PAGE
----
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Unmasking the Coronavirus
If you have investigated purchasing facemasks or respirators specifically due to the coronavirus scare, I’m sure you’ve thought of a variety of questions. For instance, why are we seeing people on the streets wearing facemasks? Does this even protect us from Coronavirus? And what’s the deal with N95 respirators? Or the so-called “surgical masks”? Let’s clear some of this up right now.
Facemasks are loose-fitting and protect only from droplets and large respiratory particles. This would be not unlike a gunslinging bandit wearing a bandana in the old wild West. This does not filter small particles and doesn’t prevent leakage around the mask when the user inhales. The role of facemasks is to prevent contamination of the surrounding area when a person coughs or sneezes. Confirmed or suspected COVID-19 patients should wear a facemask until they are isolated.
• N95 Respirators
A respirator is a personal protective device worn on the face and covers the nose and mouth. This reduces the risk of inhaling hazardous airborne particles, gases, or vapors. N95 respirators are tight-fitting respirators that remove large and small particles from the air that are breathed through it. These are tested to filter out at least 95% of 0.3 micron particles. These can filter out all types of particles. Workers undergo a medical evaluation and fit-test to confirm a proper seal before using a respirator in the workplace. When properly fitted, minimal leakage occurs when the user inhales and air is directed through the filter media.
• Surgical N95 Respirators
Surgical N95 respirators are recommended only for use by healthcare personnel. These protect from both airborne particles and fluid hazards. These are NOT needed outside of healthcare settings. In today’s environment, only healthcare personnel working in a sterile environment or those exposed to splashes, sprays, or splatters of body fluids should wear these respirators. In fact, most healthcare workers caring for COVID-19 patients should not need to use surgical N95 respirators and could use standard N95 respirators.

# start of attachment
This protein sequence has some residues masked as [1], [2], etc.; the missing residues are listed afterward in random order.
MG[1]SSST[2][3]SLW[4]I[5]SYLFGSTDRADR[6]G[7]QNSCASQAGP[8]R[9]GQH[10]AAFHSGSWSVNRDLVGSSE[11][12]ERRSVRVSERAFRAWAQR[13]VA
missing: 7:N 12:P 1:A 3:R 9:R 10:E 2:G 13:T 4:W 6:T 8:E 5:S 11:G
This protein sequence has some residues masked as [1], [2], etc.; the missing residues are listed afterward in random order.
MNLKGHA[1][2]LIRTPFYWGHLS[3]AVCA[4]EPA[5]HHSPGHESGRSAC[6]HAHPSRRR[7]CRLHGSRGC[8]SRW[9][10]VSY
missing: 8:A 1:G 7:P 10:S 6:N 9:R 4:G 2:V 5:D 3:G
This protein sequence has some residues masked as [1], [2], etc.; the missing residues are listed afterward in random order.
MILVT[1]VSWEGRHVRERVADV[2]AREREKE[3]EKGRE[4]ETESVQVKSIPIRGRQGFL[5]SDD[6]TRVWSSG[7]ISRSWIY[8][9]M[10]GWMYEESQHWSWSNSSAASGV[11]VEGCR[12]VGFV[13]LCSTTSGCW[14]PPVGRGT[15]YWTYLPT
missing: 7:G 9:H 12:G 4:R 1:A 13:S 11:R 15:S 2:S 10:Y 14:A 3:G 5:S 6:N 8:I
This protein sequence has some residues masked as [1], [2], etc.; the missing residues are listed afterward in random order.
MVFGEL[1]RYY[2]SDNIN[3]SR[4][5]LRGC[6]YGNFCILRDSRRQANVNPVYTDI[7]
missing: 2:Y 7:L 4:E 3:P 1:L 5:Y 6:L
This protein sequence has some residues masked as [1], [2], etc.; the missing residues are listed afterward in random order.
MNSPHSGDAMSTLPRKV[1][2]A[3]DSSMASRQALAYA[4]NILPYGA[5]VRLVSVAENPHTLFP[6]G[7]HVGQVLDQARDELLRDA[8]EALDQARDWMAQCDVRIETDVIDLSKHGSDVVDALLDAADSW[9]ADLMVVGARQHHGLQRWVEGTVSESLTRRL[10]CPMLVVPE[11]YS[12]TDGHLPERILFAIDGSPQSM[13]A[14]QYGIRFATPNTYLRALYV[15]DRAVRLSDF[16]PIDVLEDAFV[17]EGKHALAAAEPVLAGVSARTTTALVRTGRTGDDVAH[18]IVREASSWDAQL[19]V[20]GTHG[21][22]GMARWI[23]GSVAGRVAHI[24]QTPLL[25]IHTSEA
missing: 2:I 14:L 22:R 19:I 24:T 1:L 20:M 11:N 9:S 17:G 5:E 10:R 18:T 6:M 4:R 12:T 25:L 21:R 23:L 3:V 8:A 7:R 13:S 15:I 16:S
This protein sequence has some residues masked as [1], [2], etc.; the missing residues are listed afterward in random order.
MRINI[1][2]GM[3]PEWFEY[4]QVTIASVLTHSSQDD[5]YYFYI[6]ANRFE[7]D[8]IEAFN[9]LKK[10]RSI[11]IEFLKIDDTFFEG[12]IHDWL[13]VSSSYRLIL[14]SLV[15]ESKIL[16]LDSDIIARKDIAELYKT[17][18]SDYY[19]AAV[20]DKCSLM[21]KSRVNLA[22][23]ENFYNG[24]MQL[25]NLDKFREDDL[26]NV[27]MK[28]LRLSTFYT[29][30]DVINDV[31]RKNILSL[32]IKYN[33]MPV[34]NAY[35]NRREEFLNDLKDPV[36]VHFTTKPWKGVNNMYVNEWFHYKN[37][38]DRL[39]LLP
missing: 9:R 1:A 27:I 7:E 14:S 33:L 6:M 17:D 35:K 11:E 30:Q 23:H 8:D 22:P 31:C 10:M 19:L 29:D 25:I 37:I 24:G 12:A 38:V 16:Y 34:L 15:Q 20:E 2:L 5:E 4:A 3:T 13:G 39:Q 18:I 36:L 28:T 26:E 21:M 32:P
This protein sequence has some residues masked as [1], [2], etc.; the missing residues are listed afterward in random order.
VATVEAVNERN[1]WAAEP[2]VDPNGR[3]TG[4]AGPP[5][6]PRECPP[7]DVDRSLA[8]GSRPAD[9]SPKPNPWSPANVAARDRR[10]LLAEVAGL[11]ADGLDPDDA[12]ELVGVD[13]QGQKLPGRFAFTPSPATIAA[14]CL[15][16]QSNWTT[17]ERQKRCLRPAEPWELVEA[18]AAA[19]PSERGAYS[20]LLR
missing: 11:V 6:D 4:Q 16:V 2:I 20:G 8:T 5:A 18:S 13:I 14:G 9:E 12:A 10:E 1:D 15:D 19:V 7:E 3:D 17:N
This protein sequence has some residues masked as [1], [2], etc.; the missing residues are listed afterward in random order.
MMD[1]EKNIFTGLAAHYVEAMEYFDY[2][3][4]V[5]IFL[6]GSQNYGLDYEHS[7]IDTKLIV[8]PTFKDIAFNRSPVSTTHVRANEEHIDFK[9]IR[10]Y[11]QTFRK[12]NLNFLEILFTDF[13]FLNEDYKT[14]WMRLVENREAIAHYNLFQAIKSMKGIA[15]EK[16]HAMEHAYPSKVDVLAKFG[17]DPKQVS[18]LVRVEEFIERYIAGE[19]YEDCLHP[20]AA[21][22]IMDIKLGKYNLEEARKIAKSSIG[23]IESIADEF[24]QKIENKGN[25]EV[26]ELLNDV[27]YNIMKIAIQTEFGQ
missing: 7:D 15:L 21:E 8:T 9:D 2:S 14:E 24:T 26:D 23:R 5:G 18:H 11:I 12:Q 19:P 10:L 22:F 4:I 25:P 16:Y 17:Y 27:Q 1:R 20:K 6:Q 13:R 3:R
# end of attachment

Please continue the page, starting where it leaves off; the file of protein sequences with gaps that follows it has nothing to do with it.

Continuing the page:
• People on The Street
Stay home when you’re sick, period. The Centers for Disease Control and Prevention (CDC) does not recommend the routine use of respirators outside of workplace settings. You’ve probably heard the term “social distancing” enough recently. This is because in most cases the spread of respiratory viruses happens among close personal contact within 6 feet. The recommended preventive actions are: Avoid sick people, don’t touch your face, and cover your cough or sneeze with a tissue. Keep our healthcare personnel in your thoughts – they are the ones who need respirators the most.
Samie Lee Gossfeld – Verona Safety